Love Kindness, Barry H. Corey, Tyndale, 2016
“We need to keep remembering that we don’t beat an idea by beating a person.” (Barry H. Corey)
There is a deep polarization in Christianity today. Thankfully, it is not around the doctrine that Jesus Christ is Lord. It mostly centers around social issues, and how we respond to them. Barry Corey, the president of Biola University, has a suggestion: Love kindness.
He writes in his Introduction:
In today’s polarized culture, we are often pulled toward one extreme or the other, soft centers or hard edges. I’m proposing a different approach, a third way. Rather than the harshness of firm centers and hard edges, and rather than the weakness of spongy centers and soft edges, why don’t we start with kindness? Kindness is the way of firm centers and soft edges.
I recently learned about a new project to get a study Bible in the hands of Africans with commentary and notes from African pastors and scholars. It is called the Africa Study Bible.
Imagine using a study Bible with the notes from another country, with images and illustrations from that context. It would be difficult to understand. This is the case for many in Africa, with their study Bibles written from the viewpoint of the United States and United Kingdom. The Africa Study Bible project aims to close that gap and provide a resource designed by Africans for Africans.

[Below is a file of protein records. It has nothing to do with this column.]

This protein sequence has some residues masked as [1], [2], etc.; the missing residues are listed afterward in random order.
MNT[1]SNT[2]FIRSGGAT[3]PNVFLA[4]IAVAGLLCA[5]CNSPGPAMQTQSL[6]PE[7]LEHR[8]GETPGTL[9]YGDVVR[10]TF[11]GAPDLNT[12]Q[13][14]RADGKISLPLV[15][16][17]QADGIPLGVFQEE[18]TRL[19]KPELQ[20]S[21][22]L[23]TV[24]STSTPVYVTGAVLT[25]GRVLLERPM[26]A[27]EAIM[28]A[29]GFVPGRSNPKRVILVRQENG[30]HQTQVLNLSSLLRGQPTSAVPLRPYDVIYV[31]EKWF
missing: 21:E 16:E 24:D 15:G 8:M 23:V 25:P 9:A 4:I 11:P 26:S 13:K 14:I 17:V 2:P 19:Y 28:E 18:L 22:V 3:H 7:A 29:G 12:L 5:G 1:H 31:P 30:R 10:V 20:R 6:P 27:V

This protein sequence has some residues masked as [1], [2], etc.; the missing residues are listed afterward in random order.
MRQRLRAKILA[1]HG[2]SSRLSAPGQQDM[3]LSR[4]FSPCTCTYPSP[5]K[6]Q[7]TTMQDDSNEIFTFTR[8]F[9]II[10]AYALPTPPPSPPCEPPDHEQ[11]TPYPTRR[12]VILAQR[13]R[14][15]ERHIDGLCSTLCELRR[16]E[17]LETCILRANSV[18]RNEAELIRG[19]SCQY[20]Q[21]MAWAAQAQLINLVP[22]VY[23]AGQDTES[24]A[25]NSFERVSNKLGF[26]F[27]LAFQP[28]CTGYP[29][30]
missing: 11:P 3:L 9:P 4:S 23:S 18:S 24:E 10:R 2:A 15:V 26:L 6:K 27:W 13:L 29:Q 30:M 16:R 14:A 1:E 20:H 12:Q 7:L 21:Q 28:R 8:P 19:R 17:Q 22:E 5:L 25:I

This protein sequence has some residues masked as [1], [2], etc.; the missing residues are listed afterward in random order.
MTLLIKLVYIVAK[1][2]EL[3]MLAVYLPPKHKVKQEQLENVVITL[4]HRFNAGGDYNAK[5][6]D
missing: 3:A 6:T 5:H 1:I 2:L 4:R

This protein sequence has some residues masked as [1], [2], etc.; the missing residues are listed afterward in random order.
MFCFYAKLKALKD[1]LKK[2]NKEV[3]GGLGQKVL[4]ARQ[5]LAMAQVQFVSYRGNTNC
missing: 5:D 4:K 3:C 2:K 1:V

How Jesus Saves the World from Us: 12 Antidotes to Toxic Christianity, Morgan Guyton, Westminster John Knox Press, 2016.
I first met Morgan Guyton about five years ago at a required event for soon-to-be clergy in the Virginia Conference. We, and dozens more, were gathered at a college campus for a week for what I like to refer to as “Pastor Bootcamp.”
The distinct memory I have of Morgan was from an evening at a Mexican restaurant (one of many during the week). Over beer and chips and salsa, a group of us found ourselves in a deep theological conversation. For anyone who knows Morgan, you will not be surprised that he was at the helm of this conversation. In between scoops of salsa, Morgan would raise yet another question. Not to be argumentative, but to authentically seek more knowledge.
When I was in high school, our senior high youth group were gathered together up in the youth room on a Sunday night. The group was planning an upcoming Youth Sunday. We were making decisions regarding scripture passages, hymns, and prayers to use. Then, the question was asked, “Who will do the sermon?”
Everyone avoided making eye contact with anyone.
Honestly, I had spent the bulk of the time avoiding eye contact. I was one of the youngest in the room. What did I have to contribute?
Then, from the other end of the table, one of the seniors spoke up and said, “I think Jason should do it.”
It was one of those moments where I was thrilled to be thought of, yet scared to death that they thought of me! I would accept and began working on the “sermon.” When I finished it, I gave it my youth leader to look over. She made some suggestions, among them, “Be careful not to put God in a box.”